Metro

Medford Catholic school closing June 9

Medford, MA -- 5/24/2017 - The Archdiocese of Boston has confirmed it is closing 6-12 Saint Clement Catholic School. (Jessica Rinaldi/Globe Staff) Topic: 28nostclement Reporter:
Jessica Rinaldi/Globe Staff
The Archdiocese of Boston has confirmed it is closing the Saint Clement School in Medford.

Citing declining enrollment, the Roman Catholic Archdiocese of Boston is closing a Medford Catholic school that opened nearly a century ago.

St. Clement School will close at the end of the school year June 9, according to a statement from the archdiocese. St. Clement Parish, which has served the Medford and Somerville communities since 1912, will remain open.

The news devastated members of the St. Clement community, said Lorenzo Puccio, 49, of Medford. Puccio, a member of the church’s parish whose daughter graduated from St. Clement two years ago, used to coach the girls’ softball team.

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Puccio said he believed the Rev. Stefano Colombo, St. Clement’s head of school, was a good priest but lacked the interest or business acumen to solve the financial problems facing the school.

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“It’s just sadness, total sadness. . . . A lot of good people worked hard to try to keep it open,” Puccio said. “I made some of my best friends there.”

The school’s enrollment has declined sharply in recent years, from 256 students during the 2012-2013 school year to 147 this year in prekindergarten, kindergarten, and grades six to 12, according to the archdiocese. Annual tuition is $9,800 for a family with one child attending, but the majority of students are on some kind of financial assistance, Colombo said.

The drop in students sparked numerous efforts to jump-start enrollment, but they had little success.

School and parish officials brainstormed ideas to increase enrollment, Colombo said. But the only solution that would probably boost the number to a sustainable level would be hiring a full-time admissions employee and a full-time marketing director, which the school couldn’t afford.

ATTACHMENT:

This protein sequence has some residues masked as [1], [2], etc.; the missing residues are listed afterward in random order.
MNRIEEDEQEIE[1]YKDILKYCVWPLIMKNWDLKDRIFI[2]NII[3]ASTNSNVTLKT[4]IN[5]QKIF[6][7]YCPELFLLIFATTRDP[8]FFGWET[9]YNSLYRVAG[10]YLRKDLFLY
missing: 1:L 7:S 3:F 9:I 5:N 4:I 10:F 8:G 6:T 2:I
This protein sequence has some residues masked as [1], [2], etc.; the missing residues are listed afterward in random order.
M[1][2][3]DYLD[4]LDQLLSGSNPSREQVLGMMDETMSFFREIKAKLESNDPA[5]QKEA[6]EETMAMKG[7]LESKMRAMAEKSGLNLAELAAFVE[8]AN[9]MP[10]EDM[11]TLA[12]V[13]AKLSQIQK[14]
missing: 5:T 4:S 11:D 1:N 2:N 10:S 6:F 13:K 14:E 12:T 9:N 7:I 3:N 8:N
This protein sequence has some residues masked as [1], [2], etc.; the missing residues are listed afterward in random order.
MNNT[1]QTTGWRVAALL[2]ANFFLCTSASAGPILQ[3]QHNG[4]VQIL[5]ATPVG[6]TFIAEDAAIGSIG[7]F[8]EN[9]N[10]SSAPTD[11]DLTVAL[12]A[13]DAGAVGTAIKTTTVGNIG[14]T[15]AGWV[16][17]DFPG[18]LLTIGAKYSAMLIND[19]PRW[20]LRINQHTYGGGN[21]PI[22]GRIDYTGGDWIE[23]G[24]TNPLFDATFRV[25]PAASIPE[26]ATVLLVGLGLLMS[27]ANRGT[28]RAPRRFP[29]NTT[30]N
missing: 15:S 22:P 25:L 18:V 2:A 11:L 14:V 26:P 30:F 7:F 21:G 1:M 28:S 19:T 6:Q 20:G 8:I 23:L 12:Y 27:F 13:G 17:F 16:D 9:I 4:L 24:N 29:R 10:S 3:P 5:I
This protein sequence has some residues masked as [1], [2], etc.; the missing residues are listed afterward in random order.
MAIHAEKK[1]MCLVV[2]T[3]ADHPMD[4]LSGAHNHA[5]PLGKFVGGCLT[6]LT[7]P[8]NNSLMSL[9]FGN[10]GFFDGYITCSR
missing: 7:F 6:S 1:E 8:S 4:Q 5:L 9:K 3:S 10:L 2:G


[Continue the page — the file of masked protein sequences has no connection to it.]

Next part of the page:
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“We tried very hard to explore different solutions,” Colombo said. “It was a financial problem that we could not overcome.”

Terrence Donilon, a spokesman for the archdiocese, said it was not immediately clear what will become of the school campus.

The archdiocese and St. Clement officials are working with families of current students to help them enroll in other area Catholic schools. The school will host an informational fair May 31, at which admissions counselors from nearby schools will be on hand.

Last year, the school stopped offering class for students in grades one to five at its building at 589 Boston Ave., Colombo said. But the building remains shuttered, with no tenants to offset the cost of maintaining that portion of the campus.

The school, which opened in 1925, long served as a neighborhood Catholic school, with a student body consisting mostly of children whose family are members of St. Clement Parish, Colombo said.

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As enrollment among local residents fell in recent years, international students, as well as children from as far away as Tyngsborough, filled some of that void. But their numbers also dropped in the past five years, Colombo said.

“All these elements together, the situation is so dire that we cannot possibly foresee opening in September.”

Sean Teehan can be reached at spteehan@gmail.com.